Virginia Attorney General Mark Herring came to Northern Virginia on Wednesday, a part of the state where the opioid epidemic has been relatively muted, to applaud efforts to prevent and treat addiction and encourage police and emergency workers to continue sharing information and strategies. Fatal drug overdoses in the commonwealth jumped 38 percent in 2016, with about 1,100 of the 1,400 overdoses caused by opioids, heroin or prescription or synthetic fentanyl, Herring (D) told a gathering of Alexandria police, paramedics and city employees.Although Northern Virginia is home to about 25 percent of the state’s 8 million residents, it accounted for about 17 percent of the opioid fatalities — 189 — last year.Statewide, “the numbers are so big they almost don’t seem real,” said Herring, who has made addressing the epidemic his signature initiative over the past four years. “We have too many empty bedrooms, too many empty chairs at kitchen tables.”
Alexandria officials said they have set up a cross-departmental team to monitor and share data between police, parole officers, hospital and treatment programs. Over the past two years, the team has developed referral cards in English and Spanish for people who might need treatment and worked to educate the public and reduce demand for opioids.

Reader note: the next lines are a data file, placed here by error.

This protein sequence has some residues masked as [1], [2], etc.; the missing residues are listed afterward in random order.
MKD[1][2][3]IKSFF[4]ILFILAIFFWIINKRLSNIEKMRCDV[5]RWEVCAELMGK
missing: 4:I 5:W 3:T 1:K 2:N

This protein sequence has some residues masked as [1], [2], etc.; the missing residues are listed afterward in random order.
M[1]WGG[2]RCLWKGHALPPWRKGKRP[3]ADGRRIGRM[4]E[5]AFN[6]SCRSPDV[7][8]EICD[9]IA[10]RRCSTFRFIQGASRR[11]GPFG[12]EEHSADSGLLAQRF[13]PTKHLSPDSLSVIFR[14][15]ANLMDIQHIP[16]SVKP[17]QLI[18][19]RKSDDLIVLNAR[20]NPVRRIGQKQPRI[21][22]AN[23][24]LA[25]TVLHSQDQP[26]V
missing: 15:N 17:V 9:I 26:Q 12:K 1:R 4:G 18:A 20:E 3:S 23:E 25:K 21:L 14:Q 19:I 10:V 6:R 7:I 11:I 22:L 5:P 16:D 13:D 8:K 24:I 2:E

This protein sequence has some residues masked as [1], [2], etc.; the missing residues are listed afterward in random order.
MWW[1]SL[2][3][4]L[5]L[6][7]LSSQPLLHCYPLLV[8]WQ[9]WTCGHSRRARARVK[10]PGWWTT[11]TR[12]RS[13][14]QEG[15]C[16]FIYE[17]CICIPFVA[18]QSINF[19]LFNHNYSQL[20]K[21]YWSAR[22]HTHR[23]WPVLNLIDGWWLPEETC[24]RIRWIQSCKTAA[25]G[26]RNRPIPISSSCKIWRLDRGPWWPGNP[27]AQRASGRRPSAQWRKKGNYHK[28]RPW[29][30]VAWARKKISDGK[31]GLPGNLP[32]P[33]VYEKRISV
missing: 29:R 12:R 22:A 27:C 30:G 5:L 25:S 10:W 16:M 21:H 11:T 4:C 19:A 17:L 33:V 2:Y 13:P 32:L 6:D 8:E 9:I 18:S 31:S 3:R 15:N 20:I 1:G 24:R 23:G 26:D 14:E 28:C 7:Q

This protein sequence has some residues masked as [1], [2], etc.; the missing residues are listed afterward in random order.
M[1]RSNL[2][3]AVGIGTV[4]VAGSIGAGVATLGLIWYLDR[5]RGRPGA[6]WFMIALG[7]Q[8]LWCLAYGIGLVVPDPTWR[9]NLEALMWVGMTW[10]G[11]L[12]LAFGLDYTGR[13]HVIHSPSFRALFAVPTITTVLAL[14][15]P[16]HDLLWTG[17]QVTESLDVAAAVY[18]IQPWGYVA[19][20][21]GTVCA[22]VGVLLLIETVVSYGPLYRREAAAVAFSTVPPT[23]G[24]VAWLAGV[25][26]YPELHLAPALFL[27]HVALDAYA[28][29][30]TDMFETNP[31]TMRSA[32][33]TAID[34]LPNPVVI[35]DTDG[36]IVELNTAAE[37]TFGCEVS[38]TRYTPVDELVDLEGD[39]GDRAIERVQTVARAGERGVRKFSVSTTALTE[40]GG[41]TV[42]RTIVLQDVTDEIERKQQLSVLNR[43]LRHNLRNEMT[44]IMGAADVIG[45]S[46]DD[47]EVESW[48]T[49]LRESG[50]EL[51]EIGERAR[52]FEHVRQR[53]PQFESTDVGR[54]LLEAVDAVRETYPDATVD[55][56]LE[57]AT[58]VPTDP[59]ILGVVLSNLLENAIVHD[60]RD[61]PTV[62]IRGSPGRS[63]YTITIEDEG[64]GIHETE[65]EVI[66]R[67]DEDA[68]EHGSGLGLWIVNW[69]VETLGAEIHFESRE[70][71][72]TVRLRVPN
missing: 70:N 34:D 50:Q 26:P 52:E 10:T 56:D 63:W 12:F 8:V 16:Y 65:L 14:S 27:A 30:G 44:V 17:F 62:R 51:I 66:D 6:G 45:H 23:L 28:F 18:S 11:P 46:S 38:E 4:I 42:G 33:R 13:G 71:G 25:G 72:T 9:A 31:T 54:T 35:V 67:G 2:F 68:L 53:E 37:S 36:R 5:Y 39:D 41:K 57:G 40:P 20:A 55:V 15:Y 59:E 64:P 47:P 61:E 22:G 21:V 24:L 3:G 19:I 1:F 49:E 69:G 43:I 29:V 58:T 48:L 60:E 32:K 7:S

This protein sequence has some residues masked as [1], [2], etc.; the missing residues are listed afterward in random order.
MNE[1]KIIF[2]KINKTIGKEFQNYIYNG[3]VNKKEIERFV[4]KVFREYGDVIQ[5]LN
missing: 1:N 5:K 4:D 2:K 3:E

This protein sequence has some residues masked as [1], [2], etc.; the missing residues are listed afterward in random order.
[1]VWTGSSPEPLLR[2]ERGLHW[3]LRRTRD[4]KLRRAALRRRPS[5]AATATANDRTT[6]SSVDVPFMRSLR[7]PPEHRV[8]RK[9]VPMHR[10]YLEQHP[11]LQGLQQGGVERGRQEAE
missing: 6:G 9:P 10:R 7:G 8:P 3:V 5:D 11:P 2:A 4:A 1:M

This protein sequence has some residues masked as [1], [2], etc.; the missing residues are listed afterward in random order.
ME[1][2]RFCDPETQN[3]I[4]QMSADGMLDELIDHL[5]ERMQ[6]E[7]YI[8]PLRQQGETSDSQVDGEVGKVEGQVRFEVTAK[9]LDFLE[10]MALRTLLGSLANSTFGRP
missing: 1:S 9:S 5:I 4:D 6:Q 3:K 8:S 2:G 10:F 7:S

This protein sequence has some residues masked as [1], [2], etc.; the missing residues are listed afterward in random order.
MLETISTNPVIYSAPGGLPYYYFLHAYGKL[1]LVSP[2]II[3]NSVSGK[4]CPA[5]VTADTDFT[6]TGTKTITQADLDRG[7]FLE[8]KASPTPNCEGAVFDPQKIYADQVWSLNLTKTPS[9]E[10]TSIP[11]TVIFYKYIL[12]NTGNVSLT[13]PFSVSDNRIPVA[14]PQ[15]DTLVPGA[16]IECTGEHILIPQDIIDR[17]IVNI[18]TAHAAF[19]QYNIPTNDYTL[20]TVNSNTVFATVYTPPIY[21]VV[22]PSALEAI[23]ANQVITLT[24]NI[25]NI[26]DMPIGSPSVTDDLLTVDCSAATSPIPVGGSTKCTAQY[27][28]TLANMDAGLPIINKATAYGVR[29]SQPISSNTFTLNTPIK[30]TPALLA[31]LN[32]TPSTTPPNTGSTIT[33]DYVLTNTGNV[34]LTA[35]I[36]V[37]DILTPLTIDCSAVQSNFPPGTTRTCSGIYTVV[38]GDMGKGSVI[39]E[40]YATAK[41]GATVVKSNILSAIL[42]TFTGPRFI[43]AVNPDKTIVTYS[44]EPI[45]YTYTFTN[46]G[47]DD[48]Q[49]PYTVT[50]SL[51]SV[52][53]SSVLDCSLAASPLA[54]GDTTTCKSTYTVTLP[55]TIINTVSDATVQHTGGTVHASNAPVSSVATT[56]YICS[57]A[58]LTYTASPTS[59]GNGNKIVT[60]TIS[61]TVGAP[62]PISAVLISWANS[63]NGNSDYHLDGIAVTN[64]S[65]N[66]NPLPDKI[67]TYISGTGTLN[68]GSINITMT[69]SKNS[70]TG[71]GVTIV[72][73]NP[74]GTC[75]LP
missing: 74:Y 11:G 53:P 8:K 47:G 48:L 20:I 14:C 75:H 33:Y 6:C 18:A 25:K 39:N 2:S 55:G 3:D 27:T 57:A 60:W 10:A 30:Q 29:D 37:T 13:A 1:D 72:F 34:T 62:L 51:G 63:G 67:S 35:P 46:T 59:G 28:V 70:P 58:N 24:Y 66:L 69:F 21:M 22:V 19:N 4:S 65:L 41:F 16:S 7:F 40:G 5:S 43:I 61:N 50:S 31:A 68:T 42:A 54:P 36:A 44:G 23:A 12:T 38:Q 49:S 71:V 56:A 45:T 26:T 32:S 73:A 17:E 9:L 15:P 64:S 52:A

The number of overdose deaths is not increasing in Alexandria, as it is elsewhere in the commonwealth, “but we still see an ebb and flow,” said deputy police chief David Huchler. “We continually monitor it.”
Herring’s office has produced a 10-minute film “When Seconds Count: How Law Enforcement Can Save a Life During an Overdose,” which the attorney general is encouraging police departments to show at daily roll calls. About 18 months ago, the office created an award-winning documentary called “Heroin: The Hardest Hit.”
Both are available on YouTube and on the attorney general’s website.
Herring has supported laws to encourage people to report overdoses in progress without fear of arrest themselves; expansion of the availability of Naloxone, which reverses overdoses, to law enforcers; and allowing probation officers to access the state’s prescription monitoring program to make sure their probationers are not getting unauthorized opioid prescriptions.
He also arranged for the donation of 80,000 drug deactivation kits, which safely dispose of unused prescriptions.
“I want to get this turned around, but this is a problem decades in the making and it’s not going to turn around overnight,” Herring said. “I draw hope from the number of people who are now talking about this problem.”